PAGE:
By On March 11th, 2016

People With Anorexia May Experience Less Pleasure From Physical Touch

Individuals with anorexia experience numerous well-documented side-effects and symptoms that can take a severe toll on their bodies, but some physical issues associated with the disorder are still being discovered.

A Ph.D. student at the University of Hertfordshire in the UK recently found that individuals with anorexia nervosa experience less pleasure from physical touch in social interactions compared to healthy people of the same age. According to researcher Laura Crunianelli, the cause of this phenomenon may be related to a problem with a nerve system known as CT-afferents, which is specialized for perceiving pleasant touch.

The new research, published in the journal Psychiatry Research, was conducted at a multi-institutional research lab called KatLab, which brings together researchers from the United Kingdom, specifically those from the University of Hertfordshire, University College London, and King’s College London.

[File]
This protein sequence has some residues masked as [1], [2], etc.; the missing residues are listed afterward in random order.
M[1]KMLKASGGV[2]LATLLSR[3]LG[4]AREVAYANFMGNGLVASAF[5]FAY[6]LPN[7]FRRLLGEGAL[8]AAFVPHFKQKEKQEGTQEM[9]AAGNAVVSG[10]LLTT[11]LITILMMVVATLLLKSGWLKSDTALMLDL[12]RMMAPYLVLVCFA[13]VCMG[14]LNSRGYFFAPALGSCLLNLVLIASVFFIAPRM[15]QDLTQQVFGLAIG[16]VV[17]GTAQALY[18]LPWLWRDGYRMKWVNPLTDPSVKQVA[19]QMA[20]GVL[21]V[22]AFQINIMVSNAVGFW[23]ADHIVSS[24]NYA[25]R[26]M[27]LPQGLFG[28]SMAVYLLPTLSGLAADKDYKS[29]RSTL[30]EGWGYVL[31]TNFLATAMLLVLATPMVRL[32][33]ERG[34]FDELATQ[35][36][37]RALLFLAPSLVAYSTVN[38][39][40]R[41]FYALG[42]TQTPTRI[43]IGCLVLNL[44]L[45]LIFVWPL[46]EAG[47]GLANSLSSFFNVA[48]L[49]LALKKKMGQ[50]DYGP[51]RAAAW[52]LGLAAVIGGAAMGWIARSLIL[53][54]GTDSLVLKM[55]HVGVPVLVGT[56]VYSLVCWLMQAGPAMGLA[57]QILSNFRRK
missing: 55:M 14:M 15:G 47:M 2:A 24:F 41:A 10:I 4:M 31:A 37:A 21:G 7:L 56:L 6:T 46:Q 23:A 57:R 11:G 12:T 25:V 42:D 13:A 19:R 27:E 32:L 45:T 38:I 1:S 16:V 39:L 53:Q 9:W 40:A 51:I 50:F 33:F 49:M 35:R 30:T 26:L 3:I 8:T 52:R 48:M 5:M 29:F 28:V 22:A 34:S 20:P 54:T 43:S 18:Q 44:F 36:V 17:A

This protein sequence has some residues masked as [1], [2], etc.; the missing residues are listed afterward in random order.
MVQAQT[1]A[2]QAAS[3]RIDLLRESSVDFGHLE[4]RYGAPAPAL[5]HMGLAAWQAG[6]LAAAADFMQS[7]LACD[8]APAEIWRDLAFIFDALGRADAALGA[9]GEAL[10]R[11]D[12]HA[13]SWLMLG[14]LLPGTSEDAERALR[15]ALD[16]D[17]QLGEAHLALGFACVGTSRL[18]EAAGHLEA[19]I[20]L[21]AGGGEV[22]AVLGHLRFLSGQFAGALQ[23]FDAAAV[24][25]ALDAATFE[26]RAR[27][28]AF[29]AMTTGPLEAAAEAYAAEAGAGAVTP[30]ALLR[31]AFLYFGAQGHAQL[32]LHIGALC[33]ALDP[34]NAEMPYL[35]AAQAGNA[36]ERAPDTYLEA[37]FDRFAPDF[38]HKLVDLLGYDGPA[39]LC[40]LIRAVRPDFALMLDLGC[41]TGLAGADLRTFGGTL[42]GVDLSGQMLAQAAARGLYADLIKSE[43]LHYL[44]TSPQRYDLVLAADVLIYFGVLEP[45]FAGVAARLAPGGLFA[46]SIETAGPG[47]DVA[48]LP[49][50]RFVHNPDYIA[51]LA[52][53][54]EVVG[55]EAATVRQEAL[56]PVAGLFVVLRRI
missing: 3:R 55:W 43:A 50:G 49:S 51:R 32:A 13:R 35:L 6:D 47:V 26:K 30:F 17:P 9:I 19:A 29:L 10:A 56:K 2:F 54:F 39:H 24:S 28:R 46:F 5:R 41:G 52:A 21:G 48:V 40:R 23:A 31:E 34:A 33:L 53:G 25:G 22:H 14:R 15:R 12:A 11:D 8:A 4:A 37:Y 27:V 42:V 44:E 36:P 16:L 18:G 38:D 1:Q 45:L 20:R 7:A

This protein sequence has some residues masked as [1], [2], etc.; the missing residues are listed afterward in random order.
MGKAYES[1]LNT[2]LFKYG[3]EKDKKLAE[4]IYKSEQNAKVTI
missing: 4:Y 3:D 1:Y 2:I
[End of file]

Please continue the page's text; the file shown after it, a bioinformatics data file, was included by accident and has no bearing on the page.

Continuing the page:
Little research has been done into how individuals with anorexia process social interactions, but several social deficiencies have been identified and are believed to contribute to the onset of the disorder. Crunianelli and colleagues were inspired by this to explore whether similar deficiencies were found in perceived CT-afferent touch during those interactions.

Dr Paul Jenkinson from the School of Life and Medical Sciences at the University of Hertfordshire who co-supervised the research, comments: “Our previous research in healthy volunteers has demonstrated the importance of pleasant touch in creating a strong and healthy sense of body ownership. The current study takes this a step further and demonstrates how disorders like anorexia might be linked to a lack of pleasurable feelings coming from the body itself”.

Dr. Aikaterini Fotopoulou, who leads KatLab at UCL, added: “The understanding of anorexia has long been divided between scientists who believe the disorder is caused by abnormal biological mechanisms of eating and body perception and those who claim that it is caused by difficulties in social relations and emotions about the body. This study is the first step towards an integration of these views, suggesting that the ways we are touched by others may influence the biological mechanisms by which we form an emotional relation with our body.”

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